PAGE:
How to save Pinterest from the lawyers

How to save Pinterest
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It seems that users don’t care that Pinterest's “Terms of Use” places all the copyright infringement blame and potential legal fees on their shoulders. The rampant copyright infringements will all be blamed on “Pinners” to the full extent of the law, rather than the platform itself. Hardly seems worth posting that cool photo you found anymore. does it? 

So, I propose a solution. Content providers that want to be included in Pinterest should add a CC (creative commons) license badge to their website that provides limited usage rights. Pinterest could then identify and feature CC content, providing added incentive for content providers to follow suit.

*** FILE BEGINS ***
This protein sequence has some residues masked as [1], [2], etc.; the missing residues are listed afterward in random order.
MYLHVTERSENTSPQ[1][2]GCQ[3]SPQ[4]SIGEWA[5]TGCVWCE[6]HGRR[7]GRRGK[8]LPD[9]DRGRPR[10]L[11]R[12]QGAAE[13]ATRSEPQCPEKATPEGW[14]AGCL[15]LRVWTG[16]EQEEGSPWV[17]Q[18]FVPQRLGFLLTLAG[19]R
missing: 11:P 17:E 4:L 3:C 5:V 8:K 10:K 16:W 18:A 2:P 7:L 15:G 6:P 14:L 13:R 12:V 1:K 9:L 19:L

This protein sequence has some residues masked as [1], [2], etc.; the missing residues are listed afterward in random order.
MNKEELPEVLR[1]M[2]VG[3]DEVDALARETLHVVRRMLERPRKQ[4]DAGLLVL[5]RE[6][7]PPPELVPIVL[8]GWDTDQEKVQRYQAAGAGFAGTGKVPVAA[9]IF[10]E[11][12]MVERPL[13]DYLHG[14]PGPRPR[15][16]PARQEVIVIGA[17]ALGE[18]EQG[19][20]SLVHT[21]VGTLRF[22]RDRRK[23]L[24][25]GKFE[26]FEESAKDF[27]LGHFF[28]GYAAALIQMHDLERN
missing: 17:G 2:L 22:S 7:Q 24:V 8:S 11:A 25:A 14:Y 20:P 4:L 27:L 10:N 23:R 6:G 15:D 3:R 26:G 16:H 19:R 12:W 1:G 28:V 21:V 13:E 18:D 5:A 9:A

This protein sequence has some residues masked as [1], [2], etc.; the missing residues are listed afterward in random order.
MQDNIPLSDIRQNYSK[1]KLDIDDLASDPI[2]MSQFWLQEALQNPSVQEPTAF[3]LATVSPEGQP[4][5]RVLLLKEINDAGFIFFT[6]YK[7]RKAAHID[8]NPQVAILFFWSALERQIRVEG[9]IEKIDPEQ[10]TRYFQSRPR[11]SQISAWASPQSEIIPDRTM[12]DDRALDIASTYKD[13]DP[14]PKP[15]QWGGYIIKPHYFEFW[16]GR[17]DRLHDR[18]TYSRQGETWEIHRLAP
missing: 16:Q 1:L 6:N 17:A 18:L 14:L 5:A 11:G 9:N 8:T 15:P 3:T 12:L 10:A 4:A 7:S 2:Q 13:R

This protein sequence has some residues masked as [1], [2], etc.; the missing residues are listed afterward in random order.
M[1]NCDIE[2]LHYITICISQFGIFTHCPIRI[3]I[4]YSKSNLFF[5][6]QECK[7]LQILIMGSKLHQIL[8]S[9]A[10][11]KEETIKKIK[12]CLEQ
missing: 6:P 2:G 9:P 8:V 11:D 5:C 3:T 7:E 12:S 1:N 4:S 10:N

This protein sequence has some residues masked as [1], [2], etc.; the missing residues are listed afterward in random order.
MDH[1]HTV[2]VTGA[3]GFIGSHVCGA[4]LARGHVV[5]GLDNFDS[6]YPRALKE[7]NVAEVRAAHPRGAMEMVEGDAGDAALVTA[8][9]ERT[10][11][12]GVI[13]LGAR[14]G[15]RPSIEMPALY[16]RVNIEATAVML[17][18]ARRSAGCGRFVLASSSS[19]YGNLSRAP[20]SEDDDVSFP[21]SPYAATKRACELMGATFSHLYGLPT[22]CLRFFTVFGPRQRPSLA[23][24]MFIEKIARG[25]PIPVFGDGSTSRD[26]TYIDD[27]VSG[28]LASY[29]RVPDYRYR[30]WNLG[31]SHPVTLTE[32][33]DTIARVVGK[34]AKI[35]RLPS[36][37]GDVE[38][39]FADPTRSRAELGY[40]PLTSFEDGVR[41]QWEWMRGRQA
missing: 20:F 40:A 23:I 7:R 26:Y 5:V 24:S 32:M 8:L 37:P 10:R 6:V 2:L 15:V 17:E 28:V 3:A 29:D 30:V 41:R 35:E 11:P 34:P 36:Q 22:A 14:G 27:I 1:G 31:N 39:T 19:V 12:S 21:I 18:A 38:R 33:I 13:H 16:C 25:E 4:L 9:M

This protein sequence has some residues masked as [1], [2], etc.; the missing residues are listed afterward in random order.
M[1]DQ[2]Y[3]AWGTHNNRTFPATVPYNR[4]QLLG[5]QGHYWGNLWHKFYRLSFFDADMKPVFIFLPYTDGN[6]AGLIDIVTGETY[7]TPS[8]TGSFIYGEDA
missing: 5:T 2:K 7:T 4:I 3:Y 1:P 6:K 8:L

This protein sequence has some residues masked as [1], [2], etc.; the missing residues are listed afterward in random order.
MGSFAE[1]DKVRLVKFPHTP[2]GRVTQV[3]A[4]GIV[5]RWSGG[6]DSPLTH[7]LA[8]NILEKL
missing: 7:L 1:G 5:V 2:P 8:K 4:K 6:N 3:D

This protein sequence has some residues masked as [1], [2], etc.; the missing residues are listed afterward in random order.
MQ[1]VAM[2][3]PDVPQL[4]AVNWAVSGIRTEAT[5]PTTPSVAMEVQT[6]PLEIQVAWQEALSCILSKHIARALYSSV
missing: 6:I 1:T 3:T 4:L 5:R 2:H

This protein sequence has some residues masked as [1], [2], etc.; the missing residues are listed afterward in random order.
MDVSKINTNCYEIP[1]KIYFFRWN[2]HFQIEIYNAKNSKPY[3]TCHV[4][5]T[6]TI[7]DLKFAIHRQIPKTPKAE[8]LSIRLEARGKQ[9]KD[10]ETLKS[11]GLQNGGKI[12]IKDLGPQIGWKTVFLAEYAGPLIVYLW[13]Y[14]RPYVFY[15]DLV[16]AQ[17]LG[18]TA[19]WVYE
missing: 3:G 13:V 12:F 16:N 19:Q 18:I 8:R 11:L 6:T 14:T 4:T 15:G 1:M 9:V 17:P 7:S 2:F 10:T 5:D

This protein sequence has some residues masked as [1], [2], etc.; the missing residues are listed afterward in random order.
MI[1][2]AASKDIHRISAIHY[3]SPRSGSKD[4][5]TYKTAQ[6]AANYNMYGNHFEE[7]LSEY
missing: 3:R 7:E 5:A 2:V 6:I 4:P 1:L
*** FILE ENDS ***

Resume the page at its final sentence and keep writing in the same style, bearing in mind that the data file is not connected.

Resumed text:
If I worked at Pinterest, I might try a more self-serving solution, say providing a way for websites to provide limited usage rights via a “safe to pin” badge or snippet of code that permits the content to be used. Then identify those places with different looking pins.

Like Google & Facebook before them, Pinterest might be able to convince a large portion of the public to link to them and establish dominance in the organizing and sharing web space. On the strength of Pinterest’s billion page views a month, they might just pull it off before being sued out of business.

By Corri Loschuk
Creative Director
March 14th, 2012
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